However, Sandy Vasko, the Executive President of the Will County Historical Society, is a proponent of what we call the daughter theory.
Remember land-buyer and canal treasurer James Campbell? Several sources suggest that he may have had a daughter named Juliet, and that when forming a town, he named it after her.
Ironically, the earliest suggestion of this comes from the same 1878 Will County history book we got our three theories from. In any case, the author writes:
On the 13th day of May, the Surveyor’s certificate was filed, and on the 10th of June, 1834, the plat was recorded and the town christened to “Juliet,” for Campbell’s daughter, it is said …
All of this is debatable, though, since we’ve also encountered history books that claim Campbell had a wife named Juliet, not a daughter. But Callary says that’s not possible.
“Campbell’s wife’s name was Sarah Anne,” Callary says. “He had no females in the family that were named Juliet that I can find. Maybe he named it for a friend’s wife or daughter, but he didn’t name it for his wife.”
The Shakespeare theory
At face value, the Shakespeare theory is simple: The towns Romeo and Juliet were platted around the same time and named, perhaps puckishly (as suggested by one our most prolific web commenters), as a pair in honor of Shakespeare’s star-crossed lovebirds. Some sources mention that either Romeo or Juliet were platted as a healthy competitor to the other.
There’s a complex side to the Shakespeare theory, though. To understand why Shakespeare characters would even be appealing names for new towns, it’s important to know that — at times — there’s a lot at stake in a name.
A 1928 ad for Marlboro cigarettes. (Photo courtesy canadianshakespeares.ca)
Recall that the I&M Canal was meant to make Midwestern transportation cheap, but it was an expensive capital project. Vasko reminds us that “people didn’t want to buy land until there was a canal. And they couldn’t build a canal until they sold the land. And so it was a vicious circle.”
So any boost in land sales was forward momentum as far as the canal commission was concerned. This is where our recognizable Shakespeare characters, the towns named Romeo and Juliet, come in.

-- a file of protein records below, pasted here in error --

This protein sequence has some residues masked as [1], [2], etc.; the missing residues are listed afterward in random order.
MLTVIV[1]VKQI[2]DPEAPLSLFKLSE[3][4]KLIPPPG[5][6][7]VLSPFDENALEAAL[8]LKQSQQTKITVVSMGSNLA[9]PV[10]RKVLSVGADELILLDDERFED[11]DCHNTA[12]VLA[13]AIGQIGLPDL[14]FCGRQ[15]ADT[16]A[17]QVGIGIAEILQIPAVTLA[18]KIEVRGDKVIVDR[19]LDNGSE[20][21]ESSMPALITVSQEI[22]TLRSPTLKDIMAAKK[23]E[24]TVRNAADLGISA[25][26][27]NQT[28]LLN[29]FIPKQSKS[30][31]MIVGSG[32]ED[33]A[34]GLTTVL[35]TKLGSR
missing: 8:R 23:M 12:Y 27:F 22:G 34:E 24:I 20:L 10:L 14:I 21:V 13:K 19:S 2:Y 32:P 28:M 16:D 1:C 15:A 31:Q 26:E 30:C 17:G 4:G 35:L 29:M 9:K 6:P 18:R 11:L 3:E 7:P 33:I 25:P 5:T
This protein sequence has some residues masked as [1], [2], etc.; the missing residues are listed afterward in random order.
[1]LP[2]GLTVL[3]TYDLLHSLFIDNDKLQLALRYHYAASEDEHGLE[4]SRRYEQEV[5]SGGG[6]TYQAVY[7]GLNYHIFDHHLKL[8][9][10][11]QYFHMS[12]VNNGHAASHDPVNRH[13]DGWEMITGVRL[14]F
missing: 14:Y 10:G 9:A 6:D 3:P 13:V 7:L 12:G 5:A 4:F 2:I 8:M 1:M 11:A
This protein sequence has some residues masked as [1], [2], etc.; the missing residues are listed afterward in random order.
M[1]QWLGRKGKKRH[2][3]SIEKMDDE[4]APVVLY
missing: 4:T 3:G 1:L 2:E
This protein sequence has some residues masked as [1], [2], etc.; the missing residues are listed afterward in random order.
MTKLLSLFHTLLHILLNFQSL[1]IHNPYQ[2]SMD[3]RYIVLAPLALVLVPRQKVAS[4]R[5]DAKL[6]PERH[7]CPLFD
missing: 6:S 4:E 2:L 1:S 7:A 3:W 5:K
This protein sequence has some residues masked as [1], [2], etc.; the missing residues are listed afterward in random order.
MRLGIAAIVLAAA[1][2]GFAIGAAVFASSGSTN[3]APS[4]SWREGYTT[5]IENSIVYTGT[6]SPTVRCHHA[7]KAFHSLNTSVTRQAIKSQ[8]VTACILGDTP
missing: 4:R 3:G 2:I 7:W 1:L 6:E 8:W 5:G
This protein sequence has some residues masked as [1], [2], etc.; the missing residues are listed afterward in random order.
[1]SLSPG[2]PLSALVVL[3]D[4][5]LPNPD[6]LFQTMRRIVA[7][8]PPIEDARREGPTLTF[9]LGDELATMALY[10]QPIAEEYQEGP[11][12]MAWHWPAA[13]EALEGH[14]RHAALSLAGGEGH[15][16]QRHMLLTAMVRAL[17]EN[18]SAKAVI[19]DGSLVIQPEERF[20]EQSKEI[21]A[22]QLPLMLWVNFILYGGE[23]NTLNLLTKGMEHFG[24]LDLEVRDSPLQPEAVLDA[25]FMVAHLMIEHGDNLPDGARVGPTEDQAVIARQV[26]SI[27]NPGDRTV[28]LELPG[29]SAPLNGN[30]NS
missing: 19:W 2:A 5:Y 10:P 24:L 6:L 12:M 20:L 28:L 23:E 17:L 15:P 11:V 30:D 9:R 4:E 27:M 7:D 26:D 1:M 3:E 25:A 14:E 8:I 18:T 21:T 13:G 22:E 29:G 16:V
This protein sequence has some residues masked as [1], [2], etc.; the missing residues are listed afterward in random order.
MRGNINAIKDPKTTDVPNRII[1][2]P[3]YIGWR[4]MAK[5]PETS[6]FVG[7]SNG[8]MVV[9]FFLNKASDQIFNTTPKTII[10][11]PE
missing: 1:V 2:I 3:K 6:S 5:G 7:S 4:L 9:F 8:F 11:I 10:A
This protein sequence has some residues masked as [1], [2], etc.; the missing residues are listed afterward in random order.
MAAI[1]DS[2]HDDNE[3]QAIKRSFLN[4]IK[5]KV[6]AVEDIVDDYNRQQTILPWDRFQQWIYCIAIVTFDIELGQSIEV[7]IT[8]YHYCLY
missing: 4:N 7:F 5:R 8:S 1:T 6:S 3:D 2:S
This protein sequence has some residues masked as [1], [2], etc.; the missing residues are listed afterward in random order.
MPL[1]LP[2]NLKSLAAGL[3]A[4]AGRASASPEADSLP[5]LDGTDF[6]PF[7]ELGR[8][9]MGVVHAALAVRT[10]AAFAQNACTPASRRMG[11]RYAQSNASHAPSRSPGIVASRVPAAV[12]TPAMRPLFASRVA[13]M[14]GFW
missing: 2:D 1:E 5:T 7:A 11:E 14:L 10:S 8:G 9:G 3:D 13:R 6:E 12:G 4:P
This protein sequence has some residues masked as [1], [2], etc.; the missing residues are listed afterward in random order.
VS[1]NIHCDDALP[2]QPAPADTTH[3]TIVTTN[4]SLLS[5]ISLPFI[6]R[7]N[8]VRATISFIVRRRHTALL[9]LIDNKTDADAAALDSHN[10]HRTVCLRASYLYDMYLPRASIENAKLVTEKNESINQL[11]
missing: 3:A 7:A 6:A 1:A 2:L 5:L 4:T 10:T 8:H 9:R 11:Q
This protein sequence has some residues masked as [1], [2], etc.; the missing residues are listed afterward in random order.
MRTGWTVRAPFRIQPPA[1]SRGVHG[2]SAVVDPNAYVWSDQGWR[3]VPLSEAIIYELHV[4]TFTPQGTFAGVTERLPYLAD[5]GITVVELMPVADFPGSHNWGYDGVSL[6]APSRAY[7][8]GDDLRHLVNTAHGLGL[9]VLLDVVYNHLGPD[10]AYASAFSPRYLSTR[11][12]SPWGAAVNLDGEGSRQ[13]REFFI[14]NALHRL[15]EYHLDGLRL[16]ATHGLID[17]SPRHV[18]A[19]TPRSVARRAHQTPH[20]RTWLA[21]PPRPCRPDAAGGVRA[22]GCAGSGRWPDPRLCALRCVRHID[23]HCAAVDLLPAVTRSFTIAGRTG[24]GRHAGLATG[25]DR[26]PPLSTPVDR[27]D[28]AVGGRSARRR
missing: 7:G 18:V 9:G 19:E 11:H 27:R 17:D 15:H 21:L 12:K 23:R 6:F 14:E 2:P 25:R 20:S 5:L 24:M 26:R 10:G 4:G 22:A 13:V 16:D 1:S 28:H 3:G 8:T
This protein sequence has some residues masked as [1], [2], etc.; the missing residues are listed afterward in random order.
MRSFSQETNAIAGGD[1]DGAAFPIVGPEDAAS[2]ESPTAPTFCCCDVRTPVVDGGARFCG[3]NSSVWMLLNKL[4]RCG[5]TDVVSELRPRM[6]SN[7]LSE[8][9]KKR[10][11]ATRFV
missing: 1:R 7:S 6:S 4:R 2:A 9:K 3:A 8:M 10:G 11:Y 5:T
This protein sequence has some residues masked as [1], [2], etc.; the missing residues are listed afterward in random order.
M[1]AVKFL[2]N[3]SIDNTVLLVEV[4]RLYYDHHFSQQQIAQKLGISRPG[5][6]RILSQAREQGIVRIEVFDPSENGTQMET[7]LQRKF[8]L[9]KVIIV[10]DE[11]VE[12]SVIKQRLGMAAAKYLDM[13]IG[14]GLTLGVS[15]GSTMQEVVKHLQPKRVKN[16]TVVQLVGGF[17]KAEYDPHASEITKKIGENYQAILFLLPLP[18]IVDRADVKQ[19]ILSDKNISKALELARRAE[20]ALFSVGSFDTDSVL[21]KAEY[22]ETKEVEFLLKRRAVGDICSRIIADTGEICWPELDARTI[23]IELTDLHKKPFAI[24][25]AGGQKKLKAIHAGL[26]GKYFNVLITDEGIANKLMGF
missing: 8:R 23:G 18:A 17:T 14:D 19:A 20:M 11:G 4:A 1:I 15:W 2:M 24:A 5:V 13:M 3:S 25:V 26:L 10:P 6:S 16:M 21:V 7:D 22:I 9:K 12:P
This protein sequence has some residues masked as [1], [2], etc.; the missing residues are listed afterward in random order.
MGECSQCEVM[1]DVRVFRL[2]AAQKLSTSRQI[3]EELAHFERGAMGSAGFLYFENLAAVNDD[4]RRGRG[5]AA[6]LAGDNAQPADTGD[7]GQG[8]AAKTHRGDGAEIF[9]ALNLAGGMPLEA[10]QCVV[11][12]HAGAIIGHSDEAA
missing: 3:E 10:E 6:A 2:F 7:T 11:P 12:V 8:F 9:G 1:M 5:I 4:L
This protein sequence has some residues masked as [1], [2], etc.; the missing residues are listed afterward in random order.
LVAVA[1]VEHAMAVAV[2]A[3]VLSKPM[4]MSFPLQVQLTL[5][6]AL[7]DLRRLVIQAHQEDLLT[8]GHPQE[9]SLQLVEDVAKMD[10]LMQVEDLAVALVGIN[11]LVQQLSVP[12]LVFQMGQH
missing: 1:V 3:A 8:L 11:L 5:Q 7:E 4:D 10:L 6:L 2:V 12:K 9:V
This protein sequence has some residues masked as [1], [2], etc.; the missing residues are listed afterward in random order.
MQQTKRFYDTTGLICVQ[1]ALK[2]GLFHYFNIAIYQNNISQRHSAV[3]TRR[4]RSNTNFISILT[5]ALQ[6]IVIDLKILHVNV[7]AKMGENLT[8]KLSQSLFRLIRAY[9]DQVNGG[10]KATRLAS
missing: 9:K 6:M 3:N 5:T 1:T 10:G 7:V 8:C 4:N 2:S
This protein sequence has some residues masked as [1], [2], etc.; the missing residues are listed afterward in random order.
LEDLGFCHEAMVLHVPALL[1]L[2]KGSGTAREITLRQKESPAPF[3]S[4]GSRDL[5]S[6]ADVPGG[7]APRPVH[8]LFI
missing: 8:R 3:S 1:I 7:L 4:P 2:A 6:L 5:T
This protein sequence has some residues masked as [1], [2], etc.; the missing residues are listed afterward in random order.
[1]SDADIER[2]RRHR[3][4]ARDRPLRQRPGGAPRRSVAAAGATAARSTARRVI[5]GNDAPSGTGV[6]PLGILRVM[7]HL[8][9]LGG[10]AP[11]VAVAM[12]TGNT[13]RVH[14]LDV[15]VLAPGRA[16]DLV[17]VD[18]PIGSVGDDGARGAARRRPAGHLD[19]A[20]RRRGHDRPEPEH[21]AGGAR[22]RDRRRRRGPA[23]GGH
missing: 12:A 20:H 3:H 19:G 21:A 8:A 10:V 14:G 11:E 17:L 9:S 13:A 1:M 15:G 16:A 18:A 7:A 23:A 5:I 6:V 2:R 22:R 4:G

“I truly believe that it was almost an advertising gimmick,” Sandy Vasko says. She suspects “somebody who was big into advertising said: ‘Ya know, let’s do this. Let’s call this new land Romeo, it’ll be a catch thing and maybe we can sell a few extra lots because of the Romeo and Juliet connection.’”
Sound like a far-fetched connection? Well, consider that, when we kicked the British out of the colonies, we let Shakespeare stay. And in 1800s America, the works of Shakespeare reached a new form of American kingdom.
“Shakespeare is in the theaters, it’s in peoples rhetoric books. They’re being taught passages of Shakespeare and how to speak it in order to be eloquent,” says Heather Nathans, chair of the Department of Drama and Dance at Tufts University. “It had a kind of familiarity that I think maybe we don’t have now.”
With that level of popularity, it’s hardly a surprise that Shakespeare was deployed, like today’s Cake Boss, to entice people to buy stuff. Shakespeare became the Shakespeare brand.
“Slap Shakespeare on [a product] and it instantly seems more elegant or elevated, or it’s some clever tie-in that draws your attention to whatever it might be: little mints or cigarettes or playing cards.” Nathans says.
If Shakespeare had become an important branding technique in 1800s America, was it used by I&M Canal commissioners? Again, there are no surviving documents that lay this out, but the Bard as “brand” would have solved a problem the canal faced: Illinois sometimes seemed an uninviting place to prospective landbuyers.
“People really didn’t want to move here because they were worried: Are these Indians going to kill us?” Vasko says. “One of the things [the commissioners] had to do was be sure that people wanted to come here, and that the Indians were gone.”
Mainly, the commissioners encouraged Illinois to act on the federal Indian Removal Act signed into law by President Andrew Jackson on May 28, 1830.
A 1928 Coca-Cola advertisement featuring William Shakespeare, published in Life Magazine. (Photo courtesy Coca-Cola)
Tensions between Native Americans and white settlers came to a head during the timeframe of when Juliet and Romeo were founded. In the spring of 1832, the Black Hawk War broke out. Afterword, Native Americans, mostly Potawatomi in that area, were forced to leave Illinois for good. They gathered in Kankakee, then walked to reservations in Kansas and Nebraska, according to Vasko. “A lot of old people died on the way, of course. A lot of young people were never born, died stillbirth, things like that,” she says. “It was a very sad, sad time for Illinois, and it’s why we have no Native American reservations at all here in Illinois.”
After the exodus, land sales to white settlers increased. “Now they felt safe,” Vasko says.
Heather Nathans adds: “I can’t think of a better way to declare that that is the past and this is the future, by putting on some nice, recognizable Shakespeare names.”